The Good Morning Liturgy or, should the president ever smile at the congregation?

Pursuing this topic further; first, something I wrote shortly after getting to Mersea in 2003:

I thought I should set out why I think [beginning with ‘good morning’] is a liturgical mistake, ie a matter of theology rather than a question of style. (So many things are just stylistic, but I think this is more important, even if it’s not a “salvation issue”!) …It boils down to the question of priorities, and what worship is for. If worship is primarily about giving praise to God then God should be given the first priority, and the set liturgical greeting should be used as the first words spoken (ie normally ‘The Lord be with you’ – the ‘In the name of…’ is an optional additional greeting, and IS more a matter of stylistic preference). That way it is clear from the very beginning that it is an act of worship that the people have been gathered together for. What happens after that can then be set out once the overall tone/ priority has been established.

The ‘good morning’ liturgy sets the priority as being the fellowship of the community – an acknowledgement of (celebration of?) the gathering together – and a focussing of attention upon that. So at best it is placing love of neighbour above love of God – which can sometimes be right when in the world, loving God through loving the neighbour and so on – but not in the context of worship which is all about directing our attention wholly upon God. Beginning the service with a ‘good morning’, whilst more comfortable and more easily accessible is also more conforming to the world – it is customary in various different settings (schools, businesses etc) and its use doesn’t mark out this particular set time and space for worship in the way that the liturgical greeting does. More importantly, when the liturgical greeting comes after a ‘good morning’ it takes on the appearance of an afterthought – the important stuff has been said, now we’ve just got to get this
bothersome God-business out of the way. It is about what priority we give to acknowledging God as the focus of worship.

From a useful book I possess:

“The president’s initial task is to greet the people. There are few bolder statements with which to open an assembly than ‘The Lord be with you’. These greetings need no supplementaries. For that reason, and for that reason alone, secular greetings such as ‘Good morning’ only serve to dumb down the Eucharist, as if the president were the compere of some sort of chat-show, patronizing the rest of the community. Aidan Kavanagh puts it best: ‘Since one would prefer not to entertain the possibility that the secular greeting is a mark of clerical condescension to the simple and untutored laity, the only alternative is to attribute the secular greeting’s use to presidential thoughtlessness of a fairly low order’.”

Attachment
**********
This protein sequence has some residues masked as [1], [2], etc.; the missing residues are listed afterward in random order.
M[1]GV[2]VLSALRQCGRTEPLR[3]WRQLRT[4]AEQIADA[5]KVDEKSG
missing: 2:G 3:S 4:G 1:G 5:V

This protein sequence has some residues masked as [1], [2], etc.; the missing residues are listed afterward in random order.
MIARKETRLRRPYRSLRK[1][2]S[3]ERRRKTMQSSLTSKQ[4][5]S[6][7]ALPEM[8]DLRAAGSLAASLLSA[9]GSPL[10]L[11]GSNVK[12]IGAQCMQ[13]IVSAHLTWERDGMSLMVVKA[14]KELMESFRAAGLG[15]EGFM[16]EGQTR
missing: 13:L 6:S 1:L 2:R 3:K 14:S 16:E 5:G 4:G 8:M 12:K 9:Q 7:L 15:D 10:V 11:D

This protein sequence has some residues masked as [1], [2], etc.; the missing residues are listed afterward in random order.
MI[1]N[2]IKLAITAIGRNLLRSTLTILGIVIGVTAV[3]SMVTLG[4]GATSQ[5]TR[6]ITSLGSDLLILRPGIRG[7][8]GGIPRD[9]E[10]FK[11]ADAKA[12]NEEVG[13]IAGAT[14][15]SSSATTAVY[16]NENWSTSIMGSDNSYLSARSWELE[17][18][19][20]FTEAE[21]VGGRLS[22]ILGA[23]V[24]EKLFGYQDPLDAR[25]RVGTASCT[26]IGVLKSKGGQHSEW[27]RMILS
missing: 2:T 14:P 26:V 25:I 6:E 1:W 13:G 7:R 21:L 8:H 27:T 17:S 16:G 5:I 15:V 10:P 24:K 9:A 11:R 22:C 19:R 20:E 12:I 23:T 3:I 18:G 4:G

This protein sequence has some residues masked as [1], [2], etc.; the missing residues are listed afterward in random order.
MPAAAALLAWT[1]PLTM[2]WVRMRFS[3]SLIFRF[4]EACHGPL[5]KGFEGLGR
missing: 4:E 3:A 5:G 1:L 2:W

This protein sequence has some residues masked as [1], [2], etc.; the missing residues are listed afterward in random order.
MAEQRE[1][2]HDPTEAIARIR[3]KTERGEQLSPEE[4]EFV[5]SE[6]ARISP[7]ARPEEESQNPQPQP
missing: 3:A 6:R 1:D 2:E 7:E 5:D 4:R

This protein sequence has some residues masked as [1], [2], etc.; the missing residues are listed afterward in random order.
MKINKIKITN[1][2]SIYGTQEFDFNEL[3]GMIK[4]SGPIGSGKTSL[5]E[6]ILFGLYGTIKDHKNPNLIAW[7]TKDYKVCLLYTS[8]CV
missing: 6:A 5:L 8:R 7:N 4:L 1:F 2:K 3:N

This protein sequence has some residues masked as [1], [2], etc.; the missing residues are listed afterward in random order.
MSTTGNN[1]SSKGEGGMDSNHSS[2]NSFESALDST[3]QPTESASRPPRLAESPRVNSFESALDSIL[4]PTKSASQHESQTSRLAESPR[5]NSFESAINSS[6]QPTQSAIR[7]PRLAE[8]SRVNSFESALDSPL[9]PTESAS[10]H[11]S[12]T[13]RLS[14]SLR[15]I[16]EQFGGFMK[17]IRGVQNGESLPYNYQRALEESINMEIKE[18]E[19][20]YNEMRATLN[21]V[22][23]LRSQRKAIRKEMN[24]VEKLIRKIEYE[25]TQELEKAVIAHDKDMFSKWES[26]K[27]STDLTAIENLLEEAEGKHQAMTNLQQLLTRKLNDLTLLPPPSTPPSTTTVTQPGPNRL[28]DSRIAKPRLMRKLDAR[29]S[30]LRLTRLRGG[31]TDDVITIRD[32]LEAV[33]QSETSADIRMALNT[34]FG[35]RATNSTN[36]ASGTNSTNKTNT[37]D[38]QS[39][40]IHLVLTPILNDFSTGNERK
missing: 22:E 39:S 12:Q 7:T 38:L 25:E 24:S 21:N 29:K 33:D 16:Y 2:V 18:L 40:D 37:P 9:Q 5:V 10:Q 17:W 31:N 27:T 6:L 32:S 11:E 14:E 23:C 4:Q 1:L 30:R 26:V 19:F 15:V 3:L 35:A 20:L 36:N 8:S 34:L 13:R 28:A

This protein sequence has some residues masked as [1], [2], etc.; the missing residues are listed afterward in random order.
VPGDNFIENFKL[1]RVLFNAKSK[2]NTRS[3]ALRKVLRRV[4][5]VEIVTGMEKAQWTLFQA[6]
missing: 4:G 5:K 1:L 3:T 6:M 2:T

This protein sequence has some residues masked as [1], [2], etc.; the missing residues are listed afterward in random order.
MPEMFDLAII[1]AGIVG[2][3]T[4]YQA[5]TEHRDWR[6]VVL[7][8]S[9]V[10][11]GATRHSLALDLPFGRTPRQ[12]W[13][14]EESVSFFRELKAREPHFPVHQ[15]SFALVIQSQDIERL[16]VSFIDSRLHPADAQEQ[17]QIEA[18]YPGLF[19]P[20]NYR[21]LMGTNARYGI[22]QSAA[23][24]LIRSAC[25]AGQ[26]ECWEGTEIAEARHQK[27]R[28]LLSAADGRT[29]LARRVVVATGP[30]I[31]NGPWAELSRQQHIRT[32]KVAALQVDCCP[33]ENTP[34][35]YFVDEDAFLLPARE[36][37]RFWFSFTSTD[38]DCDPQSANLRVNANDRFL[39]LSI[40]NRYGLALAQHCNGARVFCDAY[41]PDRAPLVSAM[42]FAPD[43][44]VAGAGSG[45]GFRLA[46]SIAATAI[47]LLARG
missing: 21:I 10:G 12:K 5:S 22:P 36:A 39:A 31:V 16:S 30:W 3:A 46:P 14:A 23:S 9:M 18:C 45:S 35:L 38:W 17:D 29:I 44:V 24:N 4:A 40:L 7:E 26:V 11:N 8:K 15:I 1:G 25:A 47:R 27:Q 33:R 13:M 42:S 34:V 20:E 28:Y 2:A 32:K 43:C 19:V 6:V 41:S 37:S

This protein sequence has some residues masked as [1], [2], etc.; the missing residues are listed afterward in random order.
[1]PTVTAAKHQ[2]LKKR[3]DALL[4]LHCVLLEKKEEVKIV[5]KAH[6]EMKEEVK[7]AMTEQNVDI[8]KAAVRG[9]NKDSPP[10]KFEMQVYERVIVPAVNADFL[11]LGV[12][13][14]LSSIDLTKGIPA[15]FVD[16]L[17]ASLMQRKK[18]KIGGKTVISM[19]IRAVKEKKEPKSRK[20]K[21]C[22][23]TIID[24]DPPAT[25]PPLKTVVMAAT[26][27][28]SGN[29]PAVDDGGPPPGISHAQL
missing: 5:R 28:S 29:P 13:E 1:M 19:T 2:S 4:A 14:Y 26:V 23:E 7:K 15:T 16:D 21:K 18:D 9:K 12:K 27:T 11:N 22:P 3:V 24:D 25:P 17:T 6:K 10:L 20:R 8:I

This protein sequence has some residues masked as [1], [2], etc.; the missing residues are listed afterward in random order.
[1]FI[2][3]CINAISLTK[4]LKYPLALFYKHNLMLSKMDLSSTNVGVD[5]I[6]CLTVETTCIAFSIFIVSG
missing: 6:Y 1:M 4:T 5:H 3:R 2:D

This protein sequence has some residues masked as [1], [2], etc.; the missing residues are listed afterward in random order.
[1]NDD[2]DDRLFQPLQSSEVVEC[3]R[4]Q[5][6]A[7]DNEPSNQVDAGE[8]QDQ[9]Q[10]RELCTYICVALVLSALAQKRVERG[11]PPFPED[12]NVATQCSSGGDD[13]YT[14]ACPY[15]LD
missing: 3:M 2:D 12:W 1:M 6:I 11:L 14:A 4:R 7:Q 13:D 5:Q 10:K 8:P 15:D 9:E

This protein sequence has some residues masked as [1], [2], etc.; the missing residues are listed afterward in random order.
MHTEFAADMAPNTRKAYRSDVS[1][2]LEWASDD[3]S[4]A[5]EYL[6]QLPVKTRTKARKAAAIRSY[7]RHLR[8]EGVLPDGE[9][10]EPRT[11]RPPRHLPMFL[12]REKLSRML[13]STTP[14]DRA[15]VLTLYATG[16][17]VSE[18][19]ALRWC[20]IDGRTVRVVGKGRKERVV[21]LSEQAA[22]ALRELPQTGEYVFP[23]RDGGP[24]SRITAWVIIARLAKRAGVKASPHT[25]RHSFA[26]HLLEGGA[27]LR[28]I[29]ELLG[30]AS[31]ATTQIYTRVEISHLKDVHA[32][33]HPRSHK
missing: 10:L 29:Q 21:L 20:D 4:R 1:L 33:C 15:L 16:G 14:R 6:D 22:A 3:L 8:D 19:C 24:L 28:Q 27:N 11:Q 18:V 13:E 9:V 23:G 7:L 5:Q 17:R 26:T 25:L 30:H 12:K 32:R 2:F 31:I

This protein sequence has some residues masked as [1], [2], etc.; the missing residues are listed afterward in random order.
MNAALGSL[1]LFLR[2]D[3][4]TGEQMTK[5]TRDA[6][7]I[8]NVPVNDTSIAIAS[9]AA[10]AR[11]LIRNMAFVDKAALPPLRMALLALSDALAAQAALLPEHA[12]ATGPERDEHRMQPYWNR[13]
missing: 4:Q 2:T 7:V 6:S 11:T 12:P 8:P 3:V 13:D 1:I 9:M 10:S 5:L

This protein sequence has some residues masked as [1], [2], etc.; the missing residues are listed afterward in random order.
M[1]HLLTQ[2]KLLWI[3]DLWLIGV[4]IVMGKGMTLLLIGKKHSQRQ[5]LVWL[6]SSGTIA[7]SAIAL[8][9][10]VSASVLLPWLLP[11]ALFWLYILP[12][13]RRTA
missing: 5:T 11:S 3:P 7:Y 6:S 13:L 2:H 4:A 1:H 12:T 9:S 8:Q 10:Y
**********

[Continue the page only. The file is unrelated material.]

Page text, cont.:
I’ve softened somewhat since writing that; not at all in thinking that beginning with ‘good morning’ is legitimate, but in accepting the ‘good morning’ as part of the opening elements – and I certainly don’t agree with that final extract any more.

Fundamentally I see following up the liturgical greetings with a ‘good morning’, or (which I would normally do) a ‘welcome to our celebration of communion here this morning’ as being about putting people at their ease (particularly, but not exclusively, any newcomers). Now this might seem trivial – “we’re here to worship God! This is a terrifying thing! People shouldn’t be at their ease!” – but actually I think there is something essential here about the nature of Christian worship.

Let me ask this question: is it ever appropriate for the president to smile at the gathered congregation?

It seems to me that one consistent answer would be to say ‘No’ – the focus of attention for the entire congregation, including clergy, should be God alone – and any direct interaction between president and people is a distraction from this. Hence: a strict adherence to the liturgy alone; a pew for the president which is unobtrusive; a purely verbal exchange of peace; and, surely, an Eastward facing celebration. This seems coherent to me, and I can understand the attraction of that form of worship.

However, I don’t think it’s particularly Christian! We know from the first letter of John that we can’t love what is unseen unless we love what we do see – each other. We also know that we are to see the face of Christ in one another, and, therefore, it doesn’t make sense to think of human contact as preventing right worship.

There is also the point that the president is in loco Christi, particularly at communion (one reason why it is essential that ordination not be restricted to one type of humanity). The president necessarily carries authority within the congregation and sets the tone for the worship whether s/he wishes to or not (for better or for worse). The question is therefore is the president representing an austere and remote God or an approachable, incarnational one?

So I see setting people at ease as non-trivial (this whole issue is non-trivial) and it is important to make the choice about which pattern to go with. My concern with the more strict/traditionalist Anglo-Catholic perspective is that it becomes mechanical with all the humanity drained out of it – the very definition of ’empty ritual’. My concern on the other hand with the ‘good morning liturgy’ remains as before – it evacuates any sense of the sacred. It seems to me that if we are worshipping an incarnate God then there is a creative balance to be found between these two extremes, and that is what I aim for. Essentially, if it is legitimate to smile at the congregation – ie have at least that level of human interaction – then the whole shift to a less formal pattern follows along with it.